But, I do not let these frustrations dampen my enthusiasm for Israel, and for the Zionist dream.

No more than I would allow my deep frustrations and pain over the Trump administration to dampen my love for America.

I love Israel, far more than I dislike those who would curtain the rights of my fellow Jews.

And so, I prepare to get on that plane on Thursday, my enthusiasm for Israel is unshaken.

And my support for the work of Hiddush, run by my friend Rabbi Uri Regev to advocate for religious equality in Israel, is even stronger.

The question is: What are my fellow non-Orthodox Jews prepared to do about this latest betrayal? What actions will we take? How will we make our voices matter?

And how will we do so in a way that does not further fray the fragile threads that bind so many to the living reality of Israel?

Stay tuned.


  1. Umm, why did you give the Chicago Dyke March a free pass on that one?

    They spit in the face of the nation of Israel, they spit in the face of the God of Israel, they even spit in the face of American Jews who openly support the Dyke agenda.

    Yet nary a smidgen of challenge is given in return? No fight-back at all? Nothing?

    Nope, those free passes won’t work. When Goliath shows up, we need a David!

  2. Politics defines who is really accepted or included by the Left – not so much sex, ethnicity, race or sexual orientation.

  3. Did the plan that was “frozen” include a provision for Christians or other sects to pray at the Wall? I mean, after all, some have argued that Jerusalem should be a World Heritage Site. In any case, those Christians who might be inclined to pray there would doubtless pray for the Peace of Jerusalem.

  4. “””I love Israel, far more than I dislike those who would curtain the rights of my fellow Jews.”””

    Is not this the very definition of Nationalism? This amorphous [meaningless? fetishistic?] love in preference to existent reality? I doubt I will ever be old and cyrnical enough to understand Patriotism.

  5. Anybody of any religion can pray at the wall.

  6. At least any man can. Not so clear about women.

  7. I love America despite it’s faults because of the idea of the constitution even when we don’t live up to them. I feel the same way about Israel. Israel needs to exist because if you don’t have a state you get screwed, but Israel represents ideas that it doesn’t always live up to.

  8. Any woman can as well. The dispute is women and men praying together and some specifics on what women can do while praying.

  9. Part of the problem is that most Israelis are either Orthodox or completely secular. There aren’t a lot of people in the middle, the people who are religious, but not Orthodox.

  10. Correct, but I think there is a lot of interest in spiritual journey among the secular. They really don’t know anything about Reform or Conservation, even if they have heard that they exist, and much of what they think they know is wrong.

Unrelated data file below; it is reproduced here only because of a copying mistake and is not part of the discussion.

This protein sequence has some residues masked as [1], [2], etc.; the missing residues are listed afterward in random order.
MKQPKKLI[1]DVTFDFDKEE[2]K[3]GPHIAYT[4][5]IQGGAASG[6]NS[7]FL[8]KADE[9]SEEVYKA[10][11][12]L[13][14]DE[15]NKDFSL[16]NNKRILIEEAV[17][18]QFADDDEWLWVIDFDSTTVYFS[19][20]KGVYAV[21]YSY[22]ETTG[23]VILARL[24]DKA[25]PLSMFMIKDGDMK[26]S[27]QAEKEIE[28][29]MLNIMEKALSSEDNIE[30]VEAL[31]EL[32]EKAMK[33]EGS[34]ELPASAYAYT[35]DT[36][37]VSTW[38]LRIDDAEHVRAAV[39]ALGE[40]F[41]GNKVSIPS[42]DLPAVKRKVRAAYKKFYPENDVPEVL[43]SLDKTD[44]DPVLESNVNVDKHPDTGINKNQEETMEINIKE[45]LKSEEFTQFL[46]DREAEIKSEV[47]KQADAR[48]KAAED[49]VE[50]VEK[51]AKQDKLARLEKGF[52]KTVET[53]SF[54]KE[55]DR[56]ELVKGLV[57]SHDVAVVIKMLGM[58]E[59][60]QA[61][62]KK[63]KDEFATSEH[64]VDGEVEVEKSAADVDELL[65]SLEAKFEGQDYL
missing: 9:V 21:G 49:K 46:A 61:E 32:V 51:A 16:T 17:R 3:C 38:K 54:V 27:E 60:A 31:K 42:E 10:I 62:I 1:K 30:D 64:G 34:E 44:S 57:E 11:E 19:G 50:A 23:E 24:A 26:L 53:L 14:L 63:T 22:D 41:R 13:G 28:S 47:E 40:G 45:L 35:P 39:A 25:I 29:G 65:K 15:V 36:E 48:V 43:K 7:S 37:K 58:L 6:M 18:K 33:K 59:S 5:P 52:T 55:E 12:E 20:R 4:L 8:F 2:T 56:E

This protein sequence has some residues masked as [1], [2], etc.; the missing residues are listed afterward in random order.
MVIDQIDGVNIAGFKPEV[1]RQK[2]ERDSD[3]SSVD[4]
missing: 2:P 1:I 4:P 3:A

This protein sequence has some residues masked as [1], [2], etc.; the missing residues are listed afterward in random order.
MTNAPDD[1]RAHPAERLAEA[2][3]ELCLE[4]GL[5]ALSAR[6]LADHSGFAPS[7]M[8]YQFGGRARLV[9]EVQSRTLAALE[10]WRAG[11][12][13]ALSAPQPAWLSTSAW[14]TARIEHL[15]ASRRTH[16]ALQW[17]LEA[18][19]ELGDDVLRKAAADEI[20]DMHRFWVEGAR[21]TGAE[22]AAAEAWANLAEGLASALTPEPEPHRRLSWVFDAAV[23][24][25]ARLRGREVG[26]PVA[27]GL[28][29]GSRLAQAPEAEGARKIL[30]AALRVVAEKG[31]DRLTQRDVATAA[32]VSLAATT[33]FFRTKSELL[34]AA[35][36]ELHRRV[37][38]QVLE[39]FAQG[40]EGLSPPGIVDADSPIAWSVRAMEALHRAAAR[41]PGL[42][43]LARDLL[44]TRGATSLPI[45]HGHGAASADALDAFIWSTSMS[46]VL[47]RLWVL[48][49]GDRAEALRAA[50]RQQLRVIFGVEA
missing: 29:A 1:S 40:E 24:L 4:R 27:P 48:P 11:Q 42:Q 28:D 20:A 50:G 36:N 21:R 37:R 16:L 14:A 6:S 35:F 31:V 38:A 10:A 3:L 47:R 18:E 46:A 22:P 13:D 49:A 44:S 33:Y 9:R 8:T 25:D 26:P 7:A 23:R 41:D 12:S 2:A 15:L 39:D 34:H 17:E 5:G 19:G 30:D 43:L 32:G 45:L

11. I don’t give the Chicago Dyke March a pass. They were anti-Semitic. Anti-Zionism doesn’t have to be anti-Semitism. but it usually is. It treats Israel as uniquely evil. The Star of David is a symbol for all Jews everywhere. It is not just Israeli. Also, why should Jews and only Jews be singled out for a special test? There is anti-Semitism on the left and on the right.

  12. At the risk of seeming a bit pessimistic, I think what your fellow non-Orthodox Jews are prepared to do is sit around and criticize Israel. What they are not prepared to do is visit Israel, support Israel in the US, donate to support the Reform or Conservative movements in Israel, or (G-D forbid) make aliyah.

  13. If Israel always declares the right of ALL Israelis to worship ,say Muslims, Christians, or else,WHY cant JEWS as General have the same FREEDOM, why only Jews be subjected to an exeption of this GRANTED , right to ALL.¿?
    Rabonim are Not POPE like leaders,neither priest who can pardon the sins!, they must as the rest of ministers OUT OFPOLITICS !
    Obadiahis not a POPE neither infallible, Bibi, had to grant it ONLY to stay in Power, and keep making a superlative work, for Israel, the theme will be nullified as soon as we DO GUIVE and recognize the great job Hes done! And guive Him a backup on the knesset for Him to guet rid of the religious ( negative towards rest of jews) influence, stop the moneys to thise who do not participate in Israel economics and military! study to be self supporting not parasites!

  14. Yes, but aren’t there implied restrictions, if not, then what was the proposed provision aiming for. It’s my sense, and I could be in error, that the Orthodox wish to either ban access to some, or at at least not be required to come within near proximity to them.

  15. >>>
    At a time when Israel should be affirming pluralism, helping young Jews in their intellectual defense of the Jewish state, it has just made it more difficult for them to do so.

    I think that the Occupation — which is now 50 years old — is a the _really_ serious problem for young Jews defending Zionism.

    Compared to that, any internal squabble about who defines "Jewish" in the "Jewish state", is really small potatoes. I doubt that the organizers of the Dyke March care much about the place of Masorti Judaism, the conversion issue, or the WoW.